Evidently, criminal records in Namibia stand for life. Section 37 of the Criminal Procedure Act, Act 51/1977 made provision for police officers to obtain fingerprints from those who enter the criminal justice system funnel. The records are kept at the Namibian Police Criminal Records Centre, as a computerised database. In as much as they are vital in proofing the previous convictions of an individual in future trials, these records stand to be used against individuals in obviating their future possibilities. This is attributed to the fact that currently, there is no legislation that prescribes the expungement of fingerprints in Namibia after 31 years of self-ruling. For clarity sake, the term expunge means to completely obliterate something. In this context, expungement entails the process by which a criminal record is destroyed or sealed from the state. Once a criminal record has been sealed or destroyed, it is no longer accessible to the public, including potential employers. Duane, Nancy and Lynch (2017) clearly stated that domestic legislations on the expungement of criminal records play a crucial role in reducing the number of employment opportunities for people who have engaged in criminality in the past. This is an abandoned duty of our legislators, who perhaps find no importance in legislating this very serious issue of national concern. Regulating the expungement of criminal records would mean affording individuals a second chance to purposively live their lives and reduce the high unemployment rate in our country. It is a test to the noble of duty of our criminal justice system in general and the Namibian Correctional Service in specific. Explicitly, section 3 (c) of the Namibian Correctional Service Act, Act 9 of 2012 provides that one of the functions of the Namibian Correctional Service is “as far as practicable, to apply such rehabilitation programmes and other meaningful and constructive activities to sentenced offenders that contribute to their rehabilitation and successful reintegration into the community as law abiding citizens”. Sincere to this function is the creation of rehabilitative programmes that prepare offenders to be ready for society once they are released back into society. If indeed the correctional service is performing this duty, which includes offering vocational training to offenders, when then do we expect to see these offenders becoming successful people in the society if they are denied employment opportunities to showcase their skills, taking into consideration the fact that they are not given any capital to be self-employed individuals? How do we expect them to deal with all the pressure of unemployment and rejection that dwells with them once released from custody? What assurity are they given that they are welcomed as new people in society? Would this not be another reason for increased recidivism? However, worth stating is that the purpose of the correctional services programs are being defeated if the government is not coming up with a solution to tackle the issues of criminal record expungement.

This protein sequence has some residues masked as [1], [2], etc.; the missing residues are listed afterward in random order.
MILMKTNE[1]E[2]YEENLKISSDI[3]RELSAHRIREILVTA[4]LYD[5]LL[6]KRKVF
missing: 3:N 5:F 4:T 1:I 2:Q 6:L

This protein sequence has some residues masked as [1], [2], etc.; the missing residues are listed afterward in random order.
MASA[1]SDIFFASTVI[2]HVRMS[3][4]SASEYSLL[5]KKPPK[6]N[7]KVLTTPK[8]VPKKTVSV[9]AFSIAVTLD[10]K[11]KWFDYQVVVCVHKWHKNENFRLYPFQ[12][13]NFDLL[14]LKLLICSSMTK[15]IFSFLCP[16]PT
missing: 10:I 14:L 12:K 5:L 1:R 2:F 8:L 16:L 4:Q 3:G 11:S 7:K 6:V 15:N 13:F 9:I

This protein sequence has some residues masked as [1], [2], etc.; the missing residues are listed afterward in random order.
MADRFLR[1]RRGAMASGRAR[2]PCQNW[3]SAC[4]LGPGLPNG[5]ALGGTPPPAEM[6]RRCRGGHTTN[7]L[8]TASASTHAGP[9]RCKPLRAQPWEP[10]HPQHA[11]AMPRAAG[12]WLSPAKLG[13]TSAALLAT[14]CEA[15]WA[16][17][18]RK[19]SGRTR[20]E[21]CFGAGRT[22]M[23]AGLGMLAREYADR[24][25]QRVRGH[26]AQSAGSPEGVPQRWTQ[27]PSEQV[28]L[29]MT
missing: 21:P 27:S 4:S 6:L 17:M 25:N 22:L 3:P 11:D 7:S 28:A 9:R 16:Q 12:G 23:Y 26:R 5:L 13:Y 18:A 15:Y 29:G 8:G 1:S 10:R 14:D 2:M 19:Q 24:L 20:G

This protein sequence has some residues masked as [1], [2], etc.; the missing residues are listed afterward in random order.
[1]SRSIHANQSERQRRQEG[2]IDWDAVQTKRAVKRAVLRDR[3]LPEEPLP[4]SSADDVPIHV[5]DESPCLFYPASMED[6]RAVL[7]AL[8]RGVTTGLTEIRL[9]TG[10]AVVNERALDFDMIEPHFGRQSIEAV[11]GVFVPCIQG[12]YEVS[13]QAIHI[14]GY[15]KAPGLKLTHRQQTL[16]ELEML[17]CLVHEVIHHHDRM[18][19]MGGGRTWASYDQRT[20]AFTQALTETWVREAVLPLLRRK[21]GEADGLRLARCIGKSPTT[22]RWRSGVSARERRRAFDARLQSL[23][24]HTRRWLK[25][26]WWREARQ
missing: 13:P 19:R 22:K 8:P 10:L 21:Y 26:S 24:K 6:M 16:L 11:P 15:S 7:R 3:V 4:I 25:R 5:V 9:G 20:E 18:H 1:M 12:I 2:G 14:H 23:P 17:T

South Africa has adopted a legal framework that allows the criminal records of individuals to be thrown out of the database. This is acceptable in terms sections 271C and 271D of the South African Criminal Procedure Act, Act 51/1977. It allows one to apply for criminal record expungement after 10 years. Interestingly, there are exemptions for those that may find their names in the national register of sex offenders. These people are not eligible to apply for expungements.